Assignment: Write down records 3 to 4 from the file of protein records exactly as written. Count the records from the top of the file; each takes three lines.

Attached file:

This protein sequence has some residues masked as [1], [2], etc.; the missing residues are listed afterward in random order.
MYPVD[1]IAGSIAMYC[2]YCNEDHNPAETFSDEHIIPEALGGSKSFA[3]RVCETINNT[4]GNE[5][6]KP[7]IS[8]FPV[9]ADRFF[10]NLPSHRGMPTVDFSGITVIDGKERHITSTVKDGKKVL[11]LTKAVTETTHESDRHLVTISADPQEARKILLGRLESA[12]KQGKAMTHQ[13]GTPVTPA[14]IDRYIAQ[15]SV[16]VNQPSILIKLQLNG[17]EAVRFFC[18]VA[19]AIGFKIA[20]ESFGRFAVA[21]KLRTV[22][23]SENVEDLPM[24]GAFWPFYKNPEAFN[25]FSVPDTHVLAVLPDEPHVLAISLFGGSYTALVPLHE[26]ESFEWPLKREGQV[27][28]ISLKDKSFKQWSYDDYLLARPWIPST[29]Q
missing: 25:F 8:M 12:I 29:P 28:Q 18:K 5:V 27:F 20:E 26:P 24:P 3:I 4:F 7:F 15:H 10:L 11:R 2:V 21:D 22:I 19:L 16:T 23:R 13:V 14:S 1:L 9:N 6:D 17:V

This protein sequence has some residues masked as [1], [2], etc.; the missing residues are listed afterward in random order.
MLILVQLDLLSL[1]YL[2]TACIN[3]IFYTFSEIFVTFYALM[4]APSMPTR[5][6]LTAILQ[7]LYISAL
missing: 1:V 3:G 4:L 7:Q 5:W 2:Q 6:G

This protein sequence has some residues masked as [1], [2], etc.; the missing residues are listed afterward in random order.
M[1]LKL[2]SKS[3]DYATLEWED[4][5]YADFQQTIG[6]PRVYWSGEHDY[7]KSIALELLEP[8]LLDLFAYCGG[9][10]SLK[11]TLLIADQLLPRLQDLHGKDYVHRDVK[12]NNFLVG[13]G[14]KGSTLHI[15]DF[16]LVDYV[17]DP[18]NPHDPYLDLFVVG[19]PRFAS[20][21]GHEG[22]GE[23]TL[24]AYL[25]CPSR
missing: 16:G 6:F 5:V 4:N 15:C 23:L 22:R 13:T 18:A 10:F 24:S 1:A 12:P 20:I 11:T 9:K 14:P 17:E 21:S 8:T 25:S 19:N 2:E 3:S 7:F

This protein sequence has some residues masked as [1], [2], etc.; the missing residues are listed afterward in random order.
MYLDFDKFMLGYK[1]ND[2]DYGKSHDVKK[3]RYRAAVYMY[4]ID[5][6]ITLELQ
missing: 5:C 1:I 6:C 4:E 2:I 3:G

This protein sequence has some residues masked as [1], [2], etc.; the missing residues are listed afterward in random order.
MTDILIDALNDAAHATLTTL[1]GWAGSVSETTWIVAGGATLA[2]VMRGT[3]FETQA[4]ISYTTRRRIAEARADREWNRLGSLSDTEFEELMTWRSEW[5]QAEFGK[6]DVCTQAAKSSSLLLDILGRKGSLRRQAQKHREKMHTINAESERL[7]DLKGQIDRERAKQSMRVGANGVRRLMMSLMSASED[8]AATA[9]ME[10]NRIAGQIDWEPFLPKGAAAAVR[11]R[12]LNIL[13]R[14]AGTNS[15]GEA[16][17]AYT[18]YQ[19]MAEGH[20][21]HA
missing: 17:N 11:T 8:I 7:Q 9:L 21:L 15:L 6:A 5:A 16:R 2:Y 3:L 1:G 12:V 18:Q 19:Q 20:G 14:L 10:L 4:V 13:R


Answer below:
This protein sequence has some residues masked as [1], [2], etc.; the missing residues are listed afterward in random order.
M[1]LKL[2]SKS[3]DYATLEWED[4][5]YADFQQTIG[6]PRVYWSGEHDY[7]KSIALELLEP[8]LLDLFAYCGG[9][10]SLK[11]TLLIADQLLPRLQDLHGKDYVHRDVK[12]NNFLVG[13]G[14]KGSTLHI[15]DF[16]LVDYV[17]DP[18]NPHDPYLDLFVVG[19]PRFAS[20][21]GHEG[22]GE[23]TL[24]AYL[25]CPSR
missing: 16:G 6:F 5:V 4:N 15:C 23:L 22:R 13:T 18:A 10:F 24:S 1:A 12:P 20:I 11:T 9:K 14:P 17:E 21:S 8:T 25:S 19:N 2:E 3:S 7:F

This protein sequence has some residues masked as [1], [2], etc.; the missing residues are listed afterward in random order.
MYLDFDKFMLGYK[1]ND[2]DYGKSHDVKK[3]RYRAAVYMY[4]ID[5][6]ITLELQ
missing: 5:C 1:I 6:C 4:E 2:I 3:G